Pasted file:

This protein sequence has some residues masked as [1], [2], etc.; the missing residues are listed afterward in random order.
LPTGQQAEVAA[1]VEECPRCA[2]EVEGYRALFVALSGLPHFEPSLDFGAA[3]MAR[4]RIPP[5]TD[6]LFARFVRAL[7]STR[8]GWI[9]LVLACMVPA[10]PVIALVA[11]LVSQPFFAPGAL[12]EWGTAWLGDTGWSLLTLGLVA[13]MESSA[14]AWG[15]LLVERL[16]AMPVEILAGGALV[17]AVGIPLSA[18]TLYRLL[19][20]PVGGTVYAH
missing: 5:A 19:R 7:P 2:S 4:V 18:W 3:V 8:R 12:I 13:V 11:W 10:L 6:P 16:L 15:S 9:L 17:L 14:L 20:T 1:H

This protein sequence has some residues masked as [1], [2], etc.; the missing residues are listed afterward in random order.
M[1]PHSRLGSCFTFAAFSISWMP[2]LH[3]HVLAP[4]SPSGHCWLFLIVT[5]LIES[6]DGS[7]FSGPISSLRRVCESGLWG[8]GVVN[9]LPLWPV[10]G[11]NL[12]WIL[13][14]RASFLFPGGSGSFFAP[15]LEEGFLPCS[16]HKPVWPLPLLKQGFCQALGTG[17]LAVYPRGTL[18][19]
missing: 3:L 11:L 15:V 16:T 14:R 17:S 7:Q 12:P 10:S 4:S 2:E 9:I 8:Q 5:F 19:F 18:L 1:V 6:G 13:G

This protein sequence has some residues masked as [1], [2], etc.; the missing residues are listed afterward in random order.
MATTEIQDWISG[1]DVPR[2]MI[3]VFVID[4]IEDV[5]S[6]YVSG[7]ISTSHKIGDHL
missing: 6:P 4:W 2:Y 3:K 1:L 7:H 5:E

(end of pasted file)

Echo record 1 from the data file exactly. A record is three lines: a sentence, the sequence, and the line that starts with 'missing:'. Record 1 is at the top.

This protein sequence has some residues masked as [1], [2], etc.; the missing residues are listed afterward in random order.
LPTGQQAEVAA[1]VEECPRCA[2]EVEGYRALFVALSGLPHFEPSLDFGAA[3]MAR[4]RIPP[5]TD[6]LFARFVRAL[7]STR[8]GWI[9]LVLACMVPA[10]PVIALVA[11]LVSQPFFAPGAL[12]EWGTAWLGDTGWSLLTLGLVA[13]MESSA[14]AWG[15]LLVERL[16]AMPVEILAGGALV[17]AVGIPLSA[18]TLYRLL[19][20]PVGGTVYAH
missing: 5:A 19:R 7:P 2:S 4:V 18:W 3:V 8:R 12:I 13:V 11:W 10:L 6:P 16:L 15:S 9:L 17:L 14:L 20:T 1:H